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Dodge Challenger set for electrification

Next version of FCA's pony car will likely use a hybrid powertrain and much lighter chassis

By Sam Sheehan / Tuesday, January 22, 2019

The current Challenger has been a big success story for Dodge. In the ten years since its introduction, it's flown out of US showrooms - ranking second only to the Ford Mustang for sales in the segment- and brought global attention to the brand with its stonking performance. But even a range that is headed by the 800hp Hellcat Redeye can start to look a bit long in the tooth, so naturally conversation is beginning to turn to its successor.

"What it isn't going to be is a V8, supercharged, 700hp engine," is how FCA boss Mike Manley described the next Challenger at the Detroit motor show, which might surprise and disappoint some people. "The reality is [the current platform] and that technology we used does need to move on. They can't exist as you get into the middle-2020s."

For most of us, such statements are commonplace. But for proper American muscle car enthusiasts, the sort that don't climb out of bed for anything less than eight cylinders, that's likely to cause some hurt. Manley suggested to The Detroit News that industry pressures have encouraged a controversial switch to "electrification", but that "new technology is going to drive a load of weight out, so we can think of the powertrains in a different way", suggesting performance will at least take a step forward.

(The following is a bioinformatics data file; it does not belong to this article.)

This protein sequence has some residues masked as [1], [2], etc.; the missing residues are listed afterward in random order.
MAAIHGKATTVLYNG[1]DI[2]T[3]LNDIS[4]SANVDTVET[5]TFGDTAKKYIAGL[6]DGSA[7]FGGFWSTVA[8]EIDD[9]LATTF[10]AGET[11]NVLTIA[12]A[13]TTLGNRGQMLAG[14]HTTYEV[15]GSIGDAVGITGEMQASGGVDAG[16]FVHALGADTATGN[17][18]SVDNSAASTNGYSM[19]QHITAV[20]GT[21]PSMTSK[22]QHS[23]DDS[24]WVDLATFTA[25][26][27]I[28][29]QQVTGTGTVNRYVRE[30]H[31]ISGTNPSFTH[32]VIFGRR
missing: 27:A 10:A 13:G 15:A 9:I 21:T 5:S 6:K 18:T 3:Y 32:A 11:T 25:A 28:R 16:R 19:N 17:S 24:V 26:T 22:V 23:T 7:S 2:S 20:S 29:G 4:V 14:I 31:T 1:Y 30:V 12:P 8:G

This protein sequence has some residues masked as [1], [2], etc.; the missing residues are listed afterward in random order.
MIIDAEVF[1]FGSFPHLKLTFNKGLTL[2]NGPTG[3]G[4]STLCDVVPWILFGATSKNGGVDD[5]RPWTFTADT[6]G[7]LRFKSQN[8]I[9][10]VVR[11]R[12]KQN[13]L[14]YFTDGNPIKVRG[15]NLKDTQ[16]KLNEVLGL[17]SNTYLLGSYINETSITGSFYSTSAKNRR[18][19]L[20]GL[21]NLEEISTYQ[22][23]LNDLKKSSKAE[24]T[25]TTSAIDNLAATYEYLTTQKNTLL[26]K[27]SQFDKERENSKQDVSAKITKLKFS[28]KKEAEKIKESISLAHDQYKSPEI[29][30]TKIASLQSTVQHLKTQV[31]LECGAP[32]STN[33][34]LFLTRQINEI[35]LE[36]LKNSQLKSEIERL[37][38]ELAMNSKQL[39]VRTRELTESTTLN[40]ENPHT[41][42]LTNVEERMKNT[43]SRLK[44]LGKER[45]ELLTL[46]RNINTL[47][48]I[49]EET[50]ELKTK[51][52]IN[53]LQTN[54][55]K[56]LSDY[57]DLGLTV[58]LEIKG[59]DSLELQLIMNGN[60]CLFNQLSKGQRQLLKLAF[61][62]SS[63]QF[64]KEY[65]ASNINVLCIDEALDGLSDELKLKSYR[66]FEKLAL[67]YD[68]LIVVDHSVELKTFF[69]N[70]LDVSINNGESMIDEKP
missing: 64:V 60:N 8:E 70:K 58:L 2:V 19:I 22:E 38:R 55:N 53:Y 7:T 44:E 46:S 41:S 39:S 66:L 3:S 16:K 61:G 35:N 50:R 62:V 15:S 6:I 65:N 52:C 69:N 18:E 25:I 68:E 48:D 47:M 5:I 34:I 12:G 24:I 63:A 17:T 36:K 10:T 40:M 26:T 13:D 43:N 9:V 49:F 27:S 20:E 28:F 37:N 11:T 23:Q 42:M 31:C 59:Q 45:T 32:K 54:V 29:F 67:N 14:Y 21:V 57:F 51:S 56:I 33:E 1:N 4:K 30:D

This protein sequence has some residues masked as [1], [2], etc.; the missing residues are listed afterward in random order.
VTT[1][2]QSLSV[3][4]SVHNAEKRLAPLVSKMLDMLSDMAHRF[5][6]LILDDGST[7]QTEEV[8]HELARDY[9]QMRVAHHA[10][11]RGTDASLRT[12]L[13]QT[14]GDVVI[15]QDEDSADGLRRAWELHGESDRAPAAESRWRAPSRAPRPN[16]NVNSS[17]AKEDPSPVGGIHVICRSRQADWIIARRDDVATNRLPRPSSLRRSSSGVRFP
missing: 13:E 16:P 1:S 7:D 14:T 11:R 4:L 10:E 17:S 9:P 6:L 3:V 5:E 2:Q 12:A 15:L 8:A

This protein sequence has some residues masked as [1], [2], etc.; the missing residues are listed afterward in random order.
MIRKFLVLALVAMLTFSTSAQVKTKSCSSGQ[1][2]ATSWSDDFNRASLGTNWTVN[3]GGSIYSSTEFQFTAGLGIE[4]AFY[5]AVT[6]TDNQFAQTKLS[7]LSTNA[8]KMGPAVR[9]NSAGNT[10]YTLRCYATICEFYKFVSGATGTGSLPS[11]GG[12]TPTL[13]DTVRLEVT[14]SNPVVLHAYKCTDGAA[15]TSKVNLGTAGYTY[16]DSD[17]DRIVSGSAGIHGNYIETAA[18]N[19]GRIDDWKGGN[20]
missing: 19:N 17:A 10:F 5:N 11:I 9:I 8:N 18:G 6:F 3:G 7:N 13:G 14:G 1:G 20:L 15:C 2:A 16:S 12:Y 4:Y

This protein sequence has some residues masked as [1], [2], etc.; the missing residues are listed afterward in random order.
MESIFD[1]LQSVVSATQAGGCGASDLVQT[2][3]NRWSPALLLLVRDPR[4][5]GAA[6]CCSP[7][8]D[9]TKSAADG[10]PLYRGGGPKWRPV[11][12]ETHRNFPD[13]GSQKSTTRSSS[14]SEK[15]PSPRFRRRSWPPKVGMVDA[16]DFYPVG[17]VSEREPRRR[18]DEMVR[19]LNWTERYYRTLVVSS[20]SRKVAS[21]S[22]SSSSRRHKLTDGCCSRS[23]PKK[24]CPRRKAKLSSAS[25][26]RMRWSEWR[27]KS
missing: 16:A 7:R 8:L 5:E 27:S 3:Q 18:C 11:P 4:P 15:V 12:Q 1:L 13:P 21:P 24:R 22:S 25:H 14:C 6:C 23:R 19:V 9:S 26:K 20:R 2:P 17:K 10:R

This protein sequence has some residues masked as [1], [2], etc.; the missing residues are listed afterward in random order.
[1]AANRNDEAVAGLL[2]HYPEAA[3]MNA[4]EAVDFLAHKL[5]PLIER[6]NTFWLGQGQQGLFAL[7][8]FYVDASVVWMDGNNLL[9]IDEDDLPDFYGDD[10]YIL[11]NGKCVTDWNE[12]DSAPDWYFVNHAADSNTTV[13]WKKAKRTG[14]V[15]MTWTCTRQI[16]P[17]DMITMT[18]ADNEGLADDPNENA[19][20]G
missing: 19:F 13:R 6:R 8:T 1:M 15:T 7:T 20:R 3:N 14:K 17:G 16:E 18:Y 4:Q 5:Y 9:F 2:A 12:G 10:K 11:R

The current Challenger is based on 13-year-old Chrysler-designed LX architecture, but the next car will use FCA underpinnings that have been developed from the offset to be compatible with electrification. It's likely the next Challenger will therefore come with a twin-turbocharged version of today's 3.6-litre V6, boosted by electric power. Of course, there's still a chance a V8 will be retained for special edition models, even if only to appease the die-hard Challenger fans.

The Challenger won't be the only pony car to integrate electrification into its powertrain either, because the next Mustang is due with a hybrid four-cylinder. Given that this shift is happening across the whole automotive market, it might leave muscle cars looking a little insignificant. Don't you think?

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